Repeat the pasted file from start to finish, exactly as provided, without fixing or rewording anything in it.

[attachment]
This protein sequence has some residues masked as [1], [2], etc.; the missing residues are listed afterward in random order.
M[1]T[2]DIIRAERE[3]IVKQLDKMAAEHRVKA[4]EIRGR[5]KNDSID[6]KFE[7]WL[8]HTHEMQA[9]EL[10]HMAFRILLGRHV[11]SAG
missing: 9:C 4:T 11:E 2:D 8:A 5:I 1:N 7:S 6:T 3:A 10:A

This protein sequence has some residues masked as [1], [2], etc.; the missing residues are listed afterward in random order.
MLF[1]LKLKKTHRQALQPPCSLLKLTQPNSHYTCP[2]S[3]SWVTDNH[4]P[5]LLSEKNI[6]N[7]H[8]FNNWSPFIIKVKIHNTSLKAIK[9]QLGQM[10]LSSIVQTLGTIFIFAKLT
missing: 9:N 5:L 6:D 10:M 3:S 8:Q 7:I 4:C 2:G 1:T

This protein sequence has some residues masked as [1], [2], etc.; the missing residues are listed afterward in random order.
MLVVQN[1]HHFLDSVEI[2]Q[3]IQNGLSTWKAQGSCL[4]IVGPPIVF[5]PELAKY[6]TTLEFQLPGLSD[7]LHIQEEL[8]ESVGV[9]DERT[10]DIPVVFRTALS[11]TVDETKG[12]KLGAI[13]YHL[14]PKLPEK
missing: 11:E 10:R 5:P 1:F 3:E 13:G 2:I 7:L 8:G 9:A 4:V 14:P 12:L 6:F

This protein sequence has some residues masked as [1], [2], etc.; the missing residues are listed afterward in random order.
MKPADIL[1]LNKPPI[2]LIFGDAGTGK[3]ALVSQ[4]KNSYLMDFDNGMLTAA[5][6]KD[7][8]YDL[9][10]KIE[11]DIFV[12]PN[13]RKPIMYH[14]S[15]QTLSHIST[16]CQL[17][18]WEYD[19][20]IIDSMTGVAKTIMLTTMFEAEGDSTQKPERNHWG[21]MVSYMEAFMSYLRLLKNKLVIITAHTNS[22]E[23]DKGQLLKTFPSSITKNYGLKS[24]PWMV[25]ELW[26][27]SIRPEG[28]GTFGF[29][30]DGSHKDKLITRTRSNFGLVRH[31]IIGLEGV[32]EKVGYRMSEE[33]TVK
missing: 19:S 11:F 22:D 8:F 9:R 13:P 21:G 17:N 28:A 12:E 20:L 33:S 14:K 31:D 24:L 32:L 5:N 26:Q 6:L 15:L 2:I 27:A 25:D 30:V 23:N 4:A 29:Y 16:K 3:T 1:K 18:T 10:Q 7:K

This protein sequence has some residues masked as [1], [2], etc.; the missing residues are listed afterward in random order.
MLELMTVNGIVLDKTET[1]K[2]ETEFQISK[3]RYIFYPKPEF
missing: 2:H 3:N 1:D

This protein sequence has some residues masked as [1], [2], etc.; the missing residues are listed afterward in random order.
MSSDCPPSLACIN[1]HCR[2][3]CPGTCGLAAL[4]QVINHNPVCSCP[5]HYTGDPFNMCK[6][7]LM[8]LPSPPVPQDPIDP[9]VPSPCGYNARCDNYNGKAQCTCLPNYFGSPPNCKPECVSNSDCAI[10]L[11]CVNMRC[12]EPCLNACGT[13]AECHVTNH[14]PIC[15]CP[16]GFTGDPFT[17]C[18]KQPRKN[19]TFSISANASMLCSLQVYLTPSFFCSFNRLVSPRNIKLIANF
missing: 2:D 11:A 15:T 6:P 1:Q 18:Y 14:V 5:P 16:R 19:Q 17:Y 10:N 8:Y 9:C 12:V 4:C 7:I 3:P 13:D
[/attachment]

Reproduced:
This protein sequence has some residues masked as [1], [2], etc.; the missing residues are listed afterward in random order.
M[1]T[2]DIIRAERE[3]IVKQLDKMAAEHRVKA[4]EIRGR[5]KNDSID[6]KFE[7]WL[8]HTHEMQA[9]EL[10]HMAFRILLGRHV[11]SAG
missing: 9:C 4:T 11:E 2:D 8:A 5:I 1:N 7:S 6:T 3:A 10:A

This protein sequence has some residues masked as [1], [2], etc.; the missing residues are listed afterward in random order.
MLF[1]LKLKKTHRQALQPPCSLLKLTQPNSHYTCP[2]S[3]SWVTDNH[4]P[5]LLSEKNI[6]N[7]H[8]FNNWSPFIIKVKIHNTSLKAIK[9]QLGQM[10]LSSIVQTLGTIFIFAKLT
missing: 9:N 5:L 6:D 10:M 3:S 8:Q 7:I 4:C 2:G 1:T

This protein sequence has some residues masked as [1], [2], etc.; the missing residues are listed afterward in random order.
MLVVQN[1]HHFLDSVEI[2]Q[3]IQNGLSTWKAQGSCL[4]IVGPPIVF[5]PELAKY[6]TTLEFQLPGLSD[7]LHIQEEL[8]ESVGV[9]DERT[10]DIPVVFRTALS[11]TVDETKG[12]KLGAI[13]YHL[14]PKLPEK
missing: 11:E 10:R 5:P 1:F 3:E 13:G 2:I 7:L 8:G 9:A 4:V 14:P 12:L 6:F

This protein sequence has some residues masked as [1], [2], etc.; the missing residues are listed afterward in random order.
MKPADIL[1]LNKPPI[2]LIFGDAGTGK[3]ALVSQ[4]KNSYLMDFDNGMLTAA[5][6]KD[7][8]YDL[9][10]KIE[11]DIFV[12]PN[13]RKPIMYH[14]S[15]QTLSHIST[16]CQL[17][18]WEYD[19][20]IIDSMTGVAKTIMLTTMFEAEGDSTQKPERNHWG[21]MVSYMEAFMSYLRLLKNKLVIITAHTNS[22]E[23]DKGQLLKTFPSSITKNYGLKS[24]PWMV[25]ELW[26][27]SIRPEG[28]GTFGF[29][30]DGSHKDKLITRTRSNFGLVRH[31]IIGLEGV[32]EKVGYRMSEE[33]TVK
missing: 19:S 11:F 22:D 8:F 9:R 13:P 21:G 17:N 28:A 12:E 20:L 33:S 14:K 31:D 24:L 32:L 5:N 26:Q 6:L 15:L 2:I 27:A 25:D 30:V 23:N 4:A 29:Y 16:K 3:T 1:K 18:T 10:Q 7:K

This protein sequence has some residues masked as [1], [2], etc.; the missing residues are listed afterward in random order.
MLELMTVNGIVLDKTET[1]K[2]ETEFQISK[3]RYIFYPKPEF
missing: 2:H 3:N 1:D

This protein sequence has some residues masked as [1], [2], etc.; the missing residues are listed afterward in random order.
MSSDCPPSLACIN[1]HCR[2][3]CPGTCGLAAL[4]QVINHNPVCSCP[5]HYTGDPFNMCK[6][7]LM[8]LPSPPVPQDPIDP[9]VPSPCGYNARCDNYNGKAQCTCLPNYFGSPPNCKPECVSNSDCAI[10]L[11]CVNMRC[12]EPCLNACGT[13]AECHVTNH[14]PIC[15]CP[16]GFTGDPFT[17]C[18]KQPRKN[19]TFSISANASMLCSLQVYLTPSFFCSFNRLVSPRNIKLIANF
missing: 2:D 11:A 15:T 6:P 1:Q 18:Y 14:V 5:P 16:R 19:Q 17:Y 10:N 8:Y 9:C 12:V 4:C 7:I 3:P 13:D